OSHA is rolling out a Severe Violator Enforcement Program and raising its penalties, if only slightly.

OSHA Announces Severe Violator Enforcement Program

Are we seeing the new face of OSHA? David Michaels said the agency is doing what it can to administratively raise the dollar amounts of its penalties and adopting a new structure for penalty reductions based on the company's employee count.

OSHA announced a Severe Violator Enforcement Program today that will be in effect in 45 days and also said it is administratively raising the dollar value of its penalties, suggesting it would raise them higher still if it could.

"The current maximum penalty for a serious violation, one capable of causing death or serious physical harm, is only $7,000 and the maximum penalty for a willful violation is $70,000. The average penalty for a serious violation will increase from about $1,000 to an average $3,000 to $4,000," OSHA's news release stated. "Monetary penalties for violations of the OSH Act have been increased only once in 40 years despite inflation. The Protecting America’s Workers Act would raise these penalties, for the first time since 1990, to $12,000 and $250,000, respectively. Future penalty increases would also be tied to inflation. In the meantime, OSHA will focus on outreach in preparation of implementing this new penalty policy."

SVEP replaces OSHA's Enhanced Enforcement Program. SVEP targets high-emphasis hazards, which are defined as high gravity serious violations of specific fall standards -- 23 such standards are listed in general industry, construction, shipyards, marine terminal, and longshoring -- or standards covered in National Emphasis Programs focused on amputations, combustible dusts, crystalline silica, lead, excavation/trenching, shipbreaking, and process safety management.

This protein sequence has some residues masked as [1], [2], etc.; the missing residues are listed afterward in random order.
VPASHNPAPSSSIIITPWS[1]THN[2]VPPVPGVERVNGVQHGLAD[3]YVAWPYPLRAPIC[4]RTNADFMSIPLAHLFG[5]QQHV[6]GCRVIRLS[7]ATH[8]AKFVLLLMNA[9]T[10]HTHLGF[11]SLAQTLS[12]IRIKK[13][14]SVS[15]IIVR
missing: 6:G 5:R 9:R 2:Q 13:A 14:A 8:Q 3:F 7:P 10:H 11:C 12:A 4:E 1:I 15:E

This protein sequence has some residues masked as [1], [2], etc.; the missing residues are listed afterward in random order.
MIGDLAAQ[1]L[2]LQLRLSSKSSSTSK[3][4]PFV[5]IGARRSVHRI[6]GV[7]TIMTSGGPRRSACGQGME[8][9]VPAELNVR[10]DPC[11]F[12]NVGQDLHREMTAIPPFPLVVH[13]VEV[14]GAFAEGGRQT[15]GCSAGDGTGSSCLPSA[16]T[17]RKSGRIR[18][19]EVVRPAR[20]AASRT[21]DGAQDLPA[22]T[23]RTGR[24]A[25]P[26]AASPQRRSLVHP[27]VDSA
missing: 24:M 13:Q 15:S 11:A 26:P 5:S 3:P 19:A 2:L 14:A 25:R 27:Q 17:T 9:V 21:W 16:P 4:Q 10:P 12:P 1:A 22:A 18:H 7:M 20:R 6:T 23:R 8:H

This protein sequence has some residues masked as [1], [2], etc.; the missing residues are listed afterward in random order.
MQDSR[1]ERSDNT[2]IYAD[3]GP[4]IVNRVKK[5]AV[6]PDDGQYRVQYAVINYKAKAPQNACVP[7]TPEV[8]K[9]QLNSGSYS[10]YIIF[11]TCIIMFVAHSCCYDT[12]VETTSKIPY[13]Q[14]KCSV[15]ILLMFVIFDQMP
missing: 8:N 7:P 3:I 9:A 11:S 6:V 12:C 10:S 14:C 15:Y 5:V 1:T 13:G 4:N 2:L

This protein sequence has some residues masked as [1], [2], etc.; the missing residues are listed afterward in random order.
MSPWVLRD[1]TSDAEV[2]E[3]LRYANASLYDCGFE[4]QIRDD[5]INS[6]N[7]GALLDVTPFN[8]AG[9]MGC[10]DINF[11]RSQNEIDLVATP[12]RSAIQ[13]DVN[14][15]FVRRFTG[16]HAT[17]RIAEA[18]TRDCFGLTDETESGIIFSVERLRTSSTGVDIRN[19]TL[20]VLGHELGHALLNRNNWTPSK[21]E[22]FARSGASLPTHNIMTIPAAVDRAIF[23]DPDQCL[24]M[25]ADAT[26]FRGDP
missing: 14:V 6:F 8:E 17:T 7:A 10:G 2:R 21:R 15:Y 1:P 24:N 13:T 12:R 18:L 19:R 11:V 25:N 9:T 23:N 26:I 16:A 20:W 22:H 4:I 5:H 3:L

The SVEP inspection procedures contained in OSHA's instruction to compliance personnel says a follow-up inspection must be conducted after the citations become final orders in these cases to determine whether the violations were abated or the employer is committing similar violations. "When there are reasonable grounds to believe that compliance problems identified in the initial inspection may be indicative of a broader pattern of non-compliance, OSHA will inspect related sites of the same employer," the instruction states. There will be a SVEP Nationwide inspection list in such cases, with all sites inspected if there are 10 or fewer and sites chosen randomly if there are more.

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